The minor element endowment of modern sea-floor massive sulfide deposits and comparison with deposits hosted in ancient volcanic successions.

Monecke, Thomas, Petersen, Sven , Hannington, Mark D., Grant, Hannah and Samson, I. (2016) The minor element endowment of modern sea-floor massive sulfide deposits and comparison with deposits hosted in ancient volcanic successions. In: Rare Earth and Critical Elements in Ore Deposits. , ed. by Verplanck, P. L. and Hitzman, M. W.. Reviews in Economic Geology, 18 . Society of Economic Geologists, Knoxville, Tenn., pp. 245-306. ISBN 978-1-62949-218-6

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Sea-floor massive sulfide deposits represent a new type of base and precious metal resources that may be
exploited by future deep-sea mining operations. These deposits occur in diverse tectonic environments and
are mostly located along the global mid-ocean ridge system within international waters and arc-related settings
within the exclusive economic zones of the world’s oceans. Much controversy is currently centered on the question
whether sea-floor massive sulfide deposits represent a significant resource of metals that could be exploited
to meet the metal demand of modern technology-based society.
Chemical analysis of sulfide samples from sea-floor hydrothermal vent sites worldwide shows that sea-floor
massive sulfides can be enriched in the minor elements Bi, Cd, Ga, Ge, Hg, In, Mo, Sb, Se, Te, and Tl, with
concentrations ranging up to several tens or hundreds of parts per million. The minor element content of seafloor
sulfides broadly varies with volcanic and tectonic setting. Massive sulfides on mid-ocean ridges commonly
show high concentrations of Se, Mo, and Te, whereas arc-related sulfide deposits can be enriched in Cd, Hg,
Sb, and Tl. Superposed on the volcanic and tectonic controls, the minor element content of sea-floor sulfides
is strongly influenced by the temperature-dependent solubility of these elements. The high- to intermediatetemperature
suite of minor elements, Bi, In, Mo, Se, and Te, is typically enriched in massive sulfides composed
of chalcopyrite, while the low-temperature suite of minor elements, Cd, Ga, Ge, Hg, Sb, and Tl, is more typically
associated with sphalerite-rich massive sulfides. Temperature-related minor element enrichment trends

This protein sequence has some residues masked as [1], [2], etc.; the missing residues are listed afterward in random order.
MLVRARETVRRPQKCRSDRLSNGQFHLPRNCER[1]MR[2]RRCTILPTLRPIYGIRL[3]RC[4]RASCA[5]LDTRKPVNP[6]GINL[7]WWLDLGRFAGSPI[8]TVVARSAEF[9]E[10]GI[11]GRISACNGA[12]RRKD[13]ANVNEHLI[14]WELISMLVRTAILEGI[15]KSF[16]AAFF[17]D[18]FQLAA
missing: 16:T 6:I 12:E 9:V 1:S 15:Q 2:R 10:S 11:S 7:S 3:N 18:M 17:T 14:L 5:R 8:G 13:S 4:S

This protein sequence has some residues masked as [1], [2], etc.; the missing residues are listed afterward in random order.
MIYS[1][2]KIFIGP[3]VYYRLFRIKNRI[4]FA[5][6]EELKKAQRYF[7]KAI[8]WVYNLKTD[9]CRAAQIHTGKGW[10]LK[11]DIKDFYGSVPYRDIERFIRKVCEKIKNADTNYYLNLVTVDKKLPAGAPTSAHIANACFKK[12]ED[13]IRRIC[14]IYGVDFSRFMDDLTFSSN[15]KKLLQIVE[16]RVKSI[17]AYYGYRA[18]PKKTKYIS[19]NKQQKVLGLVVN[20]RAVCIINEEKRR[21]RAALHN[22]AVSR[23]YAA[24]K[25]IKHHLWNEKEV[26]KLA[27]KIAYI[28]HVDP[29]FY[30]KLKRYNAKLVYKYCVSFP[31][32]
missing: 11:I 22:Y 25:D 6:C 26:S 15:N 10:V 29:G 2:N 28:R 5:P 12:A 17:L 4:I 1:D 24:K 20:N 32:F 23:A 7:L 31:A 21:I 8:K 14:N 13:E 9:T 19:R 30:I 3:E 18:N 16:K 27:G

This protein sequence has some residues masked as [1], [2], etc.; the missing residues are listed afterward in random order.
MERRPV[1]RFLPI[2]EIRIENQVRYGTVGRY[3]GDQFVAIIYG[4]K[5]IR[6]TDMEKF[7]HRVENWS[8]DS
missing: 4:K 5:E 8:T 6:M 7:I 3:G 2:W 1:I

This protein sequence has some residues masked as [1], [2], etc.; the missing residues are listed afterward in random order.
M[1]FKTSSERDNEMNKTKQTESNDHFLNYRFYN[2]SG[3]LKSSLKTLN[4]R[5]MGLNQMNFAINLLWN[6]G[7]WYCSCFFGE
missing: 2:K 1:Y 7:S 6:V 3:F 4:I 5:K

observed in modern sea-floor hydrothermal systems are broadly comparable to those encountered in fossil
massive sulfide deposits.
Although knowledge on the mineralogical sequestration of the minor elements in sea-floor massive sulfide
deposits is limited, a significant proportion of the total amount of minor elements contained in massive sulfides
appears to be incorporated into the crystal structure of the main sulfide minerals, including pyrite, pyrrhotite,
chalcopyrite, sphalerite, wurtzite, and galena. In addition, the over 80 trace minerals recognized represent
important hosts of minor elements in massive sulfides. As modern sea-floor sulfides have not been affected by
metamorphic recrystallization and remobilization, the minor element distribution and geometallurgical properties
of the massive sulfides may differ from those of ancient massive sulfide deposits.
The compilation of geochemical data from samples collected from hydrothermal vent sites worldwide now
permits a first-order evaluation of the global minor element endowment of sea-floor sulfide deposits. Based on
an estimated 600 million metric tons (Mt) of massive sulfides in the neovolcanic zones of the world’s oceans, the
amount of minor elements contained in sea-floor deposits is fairly small when compared to land-based mineral
resources. Although some of the minor elements are potentially valuable commodities and could be recovered
as co- or by-products from sulfide concentrates, sea-floor massive sulfide deposits clearly do not represent a
significant or strategic future resource for these elements.

Document Type: Book chapter
Keywords: Seafloor massive sulfides, critical elements, resource potential
Research affiliation: OceanRep > GEOMAR > FB4 Dynamics of the Ocean Floor > FB4-MUHS > Marine Mineralische Rohstoffe
OceanRep > GEOMAR > FB4 Dynamics of the Ocean Floor > FB4-MUHS
Open Access Journal?: No
Date Deposited: 05 Apr 2016 06:28
Last Modified: 22 Mar 2017 08:40

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